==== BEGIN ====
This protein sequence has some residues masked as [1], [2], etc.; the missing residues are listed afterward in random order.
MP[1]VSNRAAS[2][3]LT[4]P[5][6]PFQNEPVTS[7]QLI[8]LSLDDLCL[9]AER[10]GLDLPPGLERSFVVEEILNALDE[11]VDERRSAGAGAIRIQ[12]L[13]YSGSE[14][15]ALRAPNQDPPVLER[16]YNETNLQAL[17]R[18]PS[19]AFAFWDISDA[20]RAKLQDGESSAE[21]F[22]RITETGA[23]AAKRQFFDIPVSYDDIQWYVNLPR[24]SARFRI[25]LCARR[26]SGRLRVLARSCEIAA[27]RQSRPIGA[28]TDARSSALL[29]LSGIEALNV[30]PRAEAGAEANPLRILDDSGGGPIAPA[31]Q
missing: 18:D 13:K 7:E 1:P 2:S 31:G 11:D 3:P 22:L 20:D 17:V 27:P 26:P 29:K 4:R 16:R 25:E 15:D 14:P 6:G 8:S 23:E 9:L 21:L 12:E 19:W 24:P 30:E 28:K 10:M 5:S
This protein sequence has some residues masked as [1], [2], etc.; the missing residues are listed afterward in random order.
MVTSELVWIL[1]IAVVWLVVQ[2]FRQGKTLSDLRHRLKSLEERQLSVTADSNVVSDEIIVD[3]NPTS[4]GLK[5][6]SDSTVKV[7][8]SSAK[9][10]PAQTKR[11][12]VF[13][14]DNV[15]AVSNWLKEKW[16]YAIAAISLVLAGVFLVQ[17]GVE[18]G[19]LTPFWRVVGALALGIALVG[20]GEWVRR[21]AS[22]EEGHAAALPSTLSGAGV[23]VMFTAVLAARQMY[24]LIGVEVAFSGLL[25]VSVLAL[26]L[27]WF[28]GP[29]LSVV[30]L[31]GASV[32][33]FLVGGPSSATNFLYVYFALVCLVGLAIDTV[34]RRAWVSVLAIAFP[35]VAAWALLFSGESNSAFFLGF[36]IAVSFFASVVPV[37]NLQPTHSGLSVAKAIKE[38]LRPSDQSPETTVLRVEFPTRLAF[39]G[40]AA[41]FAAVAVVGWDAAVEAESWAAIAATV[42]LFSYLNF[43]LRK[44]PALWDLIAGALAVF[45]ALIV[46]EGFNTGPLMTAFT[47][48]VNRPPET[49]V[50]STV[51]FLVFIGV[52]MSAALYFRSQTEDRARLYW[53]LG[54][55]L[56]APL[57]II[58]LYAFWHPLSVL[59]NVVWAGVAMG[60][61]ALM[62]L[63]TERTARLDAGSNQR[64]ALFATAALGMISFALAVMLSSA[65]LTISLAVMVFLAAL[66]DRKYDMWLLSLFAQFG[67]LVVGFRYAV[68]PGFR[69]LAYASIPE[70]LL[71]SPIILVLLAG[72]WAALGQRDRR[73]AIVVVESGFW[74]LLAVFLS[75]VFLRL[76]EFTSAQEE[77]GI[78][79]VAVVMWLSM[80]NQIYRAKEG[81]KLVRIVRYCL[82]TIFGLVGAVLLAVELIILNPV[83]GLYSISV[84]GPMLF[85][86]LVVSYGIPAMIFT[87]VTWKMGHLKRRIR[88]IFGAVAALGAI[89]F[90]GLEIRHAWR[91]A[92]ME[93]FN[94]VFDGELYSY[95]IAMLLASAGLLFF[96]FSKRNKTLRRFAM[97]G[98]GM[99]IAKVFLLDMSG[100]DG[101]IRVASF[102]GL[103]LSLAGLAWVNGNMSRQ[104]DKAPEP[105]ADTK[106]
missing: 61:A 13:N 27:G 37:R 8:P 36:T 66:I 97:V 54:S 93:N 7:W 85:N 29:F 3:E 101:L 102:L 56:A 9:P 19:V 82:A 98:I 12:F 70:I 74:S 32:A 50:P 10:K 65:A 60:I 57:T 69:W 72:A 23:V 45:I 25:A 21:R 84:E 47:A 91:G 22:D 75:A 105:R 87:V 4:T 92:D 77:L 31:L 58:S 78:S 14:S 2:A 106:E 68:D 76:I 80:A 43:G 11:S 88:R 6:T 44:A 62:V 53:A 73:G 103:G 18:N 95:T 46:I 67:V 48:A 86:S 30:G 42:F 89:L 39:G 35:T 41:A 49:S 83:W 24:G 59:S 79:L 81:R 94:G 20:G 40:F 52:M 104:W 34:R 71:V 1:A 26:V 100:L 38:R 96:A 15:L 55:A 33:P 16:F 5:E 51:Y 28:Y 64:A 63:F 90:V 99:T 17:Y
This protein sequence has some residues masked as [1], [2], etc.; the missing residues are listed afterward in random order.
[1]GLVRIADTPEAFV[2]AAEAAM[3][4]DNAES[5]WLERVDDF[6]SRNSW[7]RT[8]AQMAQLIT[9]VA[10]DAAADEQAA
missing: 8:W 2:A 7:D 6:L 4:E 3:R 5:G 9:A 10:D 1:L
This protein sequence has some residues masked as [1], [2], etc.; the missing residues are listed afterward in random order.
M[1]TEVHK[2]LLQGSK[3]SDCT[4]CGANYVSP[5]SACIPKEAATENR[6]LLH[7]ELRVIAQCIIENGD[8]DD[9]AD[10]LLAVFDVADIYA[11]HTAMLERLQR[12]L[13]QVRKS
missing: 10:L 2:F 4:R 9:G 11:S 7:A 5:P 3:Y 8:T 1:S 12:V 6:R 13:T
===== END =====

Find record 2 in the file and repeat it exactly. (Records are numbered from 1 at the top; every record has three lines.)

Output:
This protein sequence has some residues masked as [1], [2], etc.; the missing residues are listed afterward in random order.
MVTSELVWIL[1]IAVVWLVVQ[2]FRQGKTLSDLRHRLKSLEERQLSVTADSNVVSDEIIVD[3]NPTS[4]GLK[5][6]SDSTVKV[7][8]SSAK[9][10]PAQTKR[11][12]VF[13][14]DNV[15]AVSNWLKEKW[16]YAIAAISLVLAGVFLVQ[17]GVE[18]G[19]LTPFWRVVGALALGIALVG[20]GEWVRR[21]AS[22]EEGHAAALPSTLSGAGV[23]VMFTAVLAARQMY[24]LIGVEVAFSGLL[25]VSVLAL[26]L[27]WF[28]GP[29]LSVV[30]L[31]GASV[32][33]FLVGGPSSATNFLYVYFALVCLVGLAIDTV[34]RRAWVSVLAIAFP[35]VAAWALLFSGESNSAFFLGF[36]IAVSFFASVVPV[37]NLQPTHSGLSVAKAIKE[38]LRPSDQSPETTVLRVEFPTRLAF[39]G[40]AA[41]FAAVAVVGWDAAVEAESWAAIAATV[42]LFSYLNF[43]LRK[44]PALWDLIAGALAVF[45]ALIV[46]EGFNTGPLMTAFT[47][48]VNRPPET[49]V[50]STV[51]FLVFIGV[52]MSAALYFRSQTEDRARLYW[53]LG[54][55]L[56]APL[57]II[58]LYAFWHPLSVL[59]NVVWAGVAMG[60][61]ALM[62]L[63]TERTARLDAGSNQR[64]ALFATAALGMISFALAVMLSSA[65]LTISLAVMVFLAAL[66]DRKYDMWLLSLFAQFG[67]LVVGFRYAV[68]PGFR[69]LAYASIPE[70]LL[71]SPIILVLLAG[72]WAALGQRDRR[73]AIVVVESGFW[74]LLAVFLS[75]VFLRL[76]EFTSAQEE[77]GI[78][79]VAVVMWLSM[80]NQIYRAKEG[81]KLVRIVRYCL[82]TIFGLVGAVLLAVELIILNPV[83]GLYSISV[84]GPMLF[85][86]LVVSYGIPAMIFT[87]VTWKMGHLKRRIR[88]IFGAVAALGAI[89]F[90]GLEIRHAWR[91]A[92]ME[93]FN[94]VFDGELYSY[95]IAMLLASAGLLFF[96]FSKRNKTLRRFAM[97]G[98]GM[99]IAKVFLLDMSG[100]DG[101]IRVASF[102]GL[103]LSLAGLAWVNGNMSRQ[104]DKAPEP[105]ADTK[106]
missing: 61:A 13:N 27:G 37:R 8:P 36:T 66:I 97:V 54:S 93:N 7:W 85:N 29:F 3:E 101:L 102:L 56:A 9:P 19:V 82:A 98:I 12:F 70:I 74:S 32:A 50:P 10:K 65:A 60:I 57:T 69:W 72:A 23:V 45:I 25:A 21:R 84:E 47:A 91:G 22:D 75:A 105:R 87:V 4:T 92:D 77:L 31:L 58:S 78:S 14:S 2:A 106:E 68:D 76:I 80:A 43:G 11:S 88:R 6:T 44:A 62:V 53:A 73:G 103:G 18:N 95:T 46:I 67:V 48:A 86:S 30:G 42:F 89:L 39:G 35:T 41:A 49:S 83:W 24:G 59:S 79:L 81:R 94:G 20:G 40:F 52:M 104:W 34:R 71:V 1:A 26:V 100:L 38:R 96:A 15:L 55:A 33:P 16:F 5:E 51:Y 28:Y 64:A 63:F 90:V 99:T 17:Y